Honey bees are extraordinary creatures. Like humans, they live in groups, enjoy each other’s company, and work together to achieve common goals. Unlike humans, they are eusocial. This means the individual bee is part of a caste, or type, of bee: either the “worker” or non-reproductive caste, or the “royal” or reproductive caste. Bees in the worker caste perform the different jobs necessary for the proper function of the hive and survival of the brood (eggs and larvae). Bees in the reproductive caste do what they need to do to make more bees. Unlike the balance of female and males we have in human society (almost one to one), most of the bees you see within the
WonderLab display hive are female. The queen and all workers, which make up the vast majority of the bees you see in the hive, are female. Only drones, the extra-large and somewhat rounded looking bees, are male. This condition of having groups of bees that look different within the same species is known as polymorphic.
Worker bees do the jobs needed to maintain the hive, and they work all day and night. The jobs they perform vary depending on the age of the workers, the time of year, and how many workers are currently doing a particular job. A worker’s body has specially made parts to aid her in her job. Young adult workers are responsible for tending to the queen and her eggs, larva, and pupa – or the “brood” as they are collectively called; these workers have glands in their head (hypopharyngeal gland used to make “bee milk” to feed these young. Other workers are responsible for building and repairing the wax honeycomb that makes up their hive; these workers extrude wax from glands on their abdomen (belly) to mold into comb. The older adults have the more dangerous jobs like leaving the hive to collect the resources needed to make the hive’s food: flower nectar and pollen. And all the bees work together to guard the hive from invading bees and other threats to the hive, both big and small. Only so many workers are needed for each job, and they produce a pheromone (smelly chemicals the body lets off) to communicate what job they are doing. Bees move between jobs to ensure every job gets done.
The drones and the queen are the only members of the “royal” or reproductive castes. The queen bee has the very important job of laying eggs – and is not the head of the hive like one might think by her title as queen. She and her brood are, however, the very heart of the hive. The queen lays two different kinds of eggs: fertilized and unfertilized. Fertilized eggs produce worker bees and, if necessary, the next queen, while unfertilized eggs produce drones. Besides laying eggs, the queen continuously releases pheromones from her body. These powerful chemical cues both recruit and retain the worker bees, ensuring their loyalty to her. This functions as a sort of “glue” that holds them all together.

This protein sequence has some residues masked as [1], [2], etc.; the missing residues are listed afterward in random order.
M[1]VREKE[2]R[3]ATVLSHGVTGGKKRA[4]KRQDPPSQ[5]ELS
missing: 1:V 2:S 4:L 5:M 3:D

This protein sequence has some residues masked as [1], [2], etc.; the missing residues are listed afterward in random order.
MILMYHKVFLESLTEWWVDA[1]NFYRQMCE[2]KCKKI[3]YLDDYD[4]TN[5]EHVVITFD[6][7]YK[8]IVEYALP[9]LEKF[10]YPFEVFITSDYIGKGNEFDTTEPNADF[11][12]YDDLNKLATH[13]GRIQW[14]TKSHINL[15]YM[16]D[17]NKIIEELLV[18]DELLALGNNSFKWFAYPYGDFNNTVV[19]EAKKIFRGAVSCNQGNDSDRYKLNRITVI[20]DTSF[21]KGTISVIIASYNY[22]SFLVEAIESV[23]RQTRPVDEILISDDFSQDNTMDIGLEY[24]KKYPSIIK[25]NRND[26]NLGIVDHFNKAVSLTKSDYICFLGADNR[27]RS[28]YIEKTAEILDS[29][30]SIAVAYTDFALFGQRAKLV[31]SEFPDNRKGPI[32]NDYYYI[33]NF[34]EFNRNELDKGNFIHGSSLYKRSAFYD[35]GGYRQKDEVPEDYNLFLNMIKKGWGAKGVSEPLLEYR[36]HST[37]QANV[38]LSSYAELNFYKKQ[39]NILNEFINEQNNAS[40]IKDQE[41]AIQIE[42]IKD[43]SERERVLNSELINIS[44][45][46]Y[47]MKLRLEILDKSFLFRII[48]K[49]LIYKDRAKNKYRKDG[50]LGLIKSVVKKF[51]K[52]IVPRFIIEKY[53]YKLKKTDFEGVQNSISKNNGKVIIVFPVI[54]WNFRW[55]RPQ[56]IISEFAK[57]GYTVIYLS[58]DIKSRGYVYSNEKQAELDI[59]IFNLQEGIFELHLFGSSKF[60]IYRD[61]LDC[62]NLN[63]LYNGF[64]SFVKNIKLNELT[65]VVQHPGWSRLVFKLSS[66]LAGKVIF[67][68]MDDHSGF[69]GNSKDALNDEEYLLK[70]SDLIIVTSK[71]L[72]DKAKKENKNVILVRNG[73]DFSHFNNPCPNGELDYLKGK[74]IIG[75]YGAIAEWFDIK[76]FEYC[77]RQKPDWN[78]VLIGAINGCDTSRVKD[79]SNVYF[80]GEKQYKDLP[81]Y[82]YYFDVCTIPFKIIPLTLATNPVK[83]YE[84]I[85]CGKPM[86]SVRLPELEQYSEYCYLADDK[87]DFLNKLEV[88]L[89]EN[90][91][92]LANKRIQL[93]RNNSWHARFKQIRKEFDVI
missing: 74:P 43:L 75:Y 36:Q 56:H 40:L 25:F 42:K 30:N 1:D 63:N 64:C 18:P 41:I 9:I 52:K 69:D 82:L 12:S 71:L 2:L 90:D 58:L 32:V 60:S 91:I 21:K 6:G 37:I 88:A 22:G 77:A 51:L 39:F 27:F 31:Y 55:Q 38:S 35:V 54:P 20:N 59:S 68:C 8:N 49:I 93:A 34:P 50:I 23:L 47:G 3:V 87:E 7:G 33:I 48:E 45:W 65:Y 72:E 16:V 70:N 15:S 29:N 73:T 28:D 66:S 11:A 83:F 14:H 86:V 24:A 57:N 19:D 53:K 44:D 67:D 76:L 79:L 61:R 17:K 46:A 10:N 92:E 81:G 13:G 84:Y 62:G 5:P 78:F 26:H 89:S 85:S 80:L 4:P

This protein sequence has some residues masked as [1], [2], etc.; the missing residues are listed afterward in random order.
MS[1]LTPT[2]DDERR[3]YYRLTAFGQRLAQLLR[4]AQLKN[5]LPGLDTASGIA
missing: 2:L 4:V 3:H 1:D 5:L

As of now there have not been any drones spotted within our Hive, and for good reason. The job of a drone is to mate with the queen to help her produce different kinds of offspring and they are normally seen in the spring/early summer or when a hive is about to need a new queen, which the Wonderlab hive does not. Drones are born without stingers, cannot make any honey, and cannot really help with any other job around the hive. They simply mate with the Queen to try to help her make the offspring needed to run bee society and the hive.
The new queen for the WonderLab display hive will arrive in May 2019. We do not know the exact date because we have to wait for our queen to be born and start making brood before we can pick her up. She will be a varroa sensitive hygiene queen, which means she produces offspring that is resistant to the parasitic varroa mite . Follow us on Facebook to find out when her majesty arrives!
About the Authors:
Gabrielle Gilbert was an Animal Exhibits Intern at WonderLab during the summer of 2018. She is currently pursuing a Bachelor’s degree in religious studies and animal behavior at Indiana University. During her time at WonderLab she helped to establish an observational beehive inside the museum. Bees from the hive helped pollinate the Wonder Garden plants and Gabrielle spent many hours talking to visitors about the importance of bees.
Chris Dinges is an animal psychologist from Oklahoma State University working at IU Biology Outreach. He has a passion for behavior and likes to teach animals to do all kinds of new things. Chris tries to blur the lines we draw between animal and human, and opens up communication across species. He likes to teach his more advanced animal students about science, technology, nature, biology, behavior, and art.
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